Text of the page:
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  • Writer's pictureJoanne Jacobs

Core confusion

The switch to Common Core instruction was annoying, intriguing, inconsistent and sometimes unnoticeable, concludes a survey of 54 high-achieving students — most were Latino — at nine inner-city schools.

High achievers at inner-city schools dislike working in groups and prefer teacher-led instruction, a USC survey found.

Common Core led to more “projects, discussions, group work, deep analysis of complex texts, and other classroom activities that involved complex thinking,” wrote Suneal Kolluri of the University of Southern California.

At two schools, students praised the push to explain their thinking. “The work is taught in a way where we are able to understand it and complete it and not just being able to guess our way through answers,” said another student.

However, many students complained the “open-ended approach bred confusion that never transitioned into mastery,” writes Matt Barnum on Chalkbeat.

“I like working in the old books, because they actually explain it to me,” one said. “Do you want me to learn it? Or do you want me to stare at the problem?” . . . “My Algebra 2 class, we had workbooks called ‘Common Core’ and I’m sorry, I hated it so bad,” said one of the students. “I understand they’re trying to do life scenarios. I feel like math should just be math … Our teacher as well was much more confused [than] us.”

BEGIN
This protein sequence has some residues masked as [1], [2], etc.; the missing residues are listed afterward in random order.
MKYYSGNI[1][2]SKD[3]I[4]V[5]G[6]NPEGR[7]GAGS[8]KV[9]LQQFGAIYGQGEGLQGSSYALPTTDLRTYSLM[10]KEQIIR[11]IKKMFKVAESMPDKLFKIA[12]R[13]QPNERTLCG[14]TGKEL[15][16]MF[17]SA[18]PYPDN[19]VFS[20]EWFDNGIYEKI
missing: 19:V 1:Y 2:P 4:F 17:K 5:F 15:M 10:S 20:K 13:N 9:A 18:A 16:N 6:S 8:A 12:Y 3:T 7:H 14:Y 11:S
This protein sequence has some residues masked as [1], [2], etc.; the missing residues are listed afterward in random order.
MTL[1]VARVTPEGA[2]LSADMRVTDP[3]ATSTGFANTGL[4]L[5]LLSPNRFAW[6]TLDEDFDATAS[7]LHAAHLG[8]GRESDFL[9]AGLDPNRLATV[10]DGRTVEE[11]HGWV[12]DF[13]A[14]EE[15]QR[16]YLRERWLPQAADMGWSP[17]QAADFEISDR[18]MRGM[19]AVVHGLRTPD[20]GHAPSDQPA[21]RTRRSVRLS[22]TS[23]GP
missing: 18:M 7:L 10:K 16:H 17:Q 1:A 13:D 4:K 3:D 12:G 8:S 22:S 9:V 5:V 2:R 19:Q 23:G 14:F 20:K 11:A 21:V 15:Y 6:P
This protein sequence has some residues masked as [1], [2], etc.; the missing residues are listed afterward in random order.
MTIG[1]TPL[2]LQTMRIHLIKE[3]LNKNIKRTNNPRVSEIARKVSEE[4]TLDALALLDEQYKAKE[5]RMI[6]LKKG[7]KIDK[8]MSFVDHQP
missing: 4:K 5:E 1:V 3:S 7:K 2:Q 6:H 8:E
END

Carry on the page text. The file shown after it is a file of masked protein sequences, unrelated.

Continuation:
“Many blamed the Common Core for encouraging more group work — something they almost universally disliked,” writes Barnum.

“You’re put into a group and you guys are supposed to try to solve a problem that you’ve never been taught before,” said another. “How are you supposed to do that? None of your group members know what they’re doing, and you don’t either.”

In four of the nine schools surveyed, students didn’t notice any changes, wrote Kolluri. In others, some teachers implemented the standards, while others did not.

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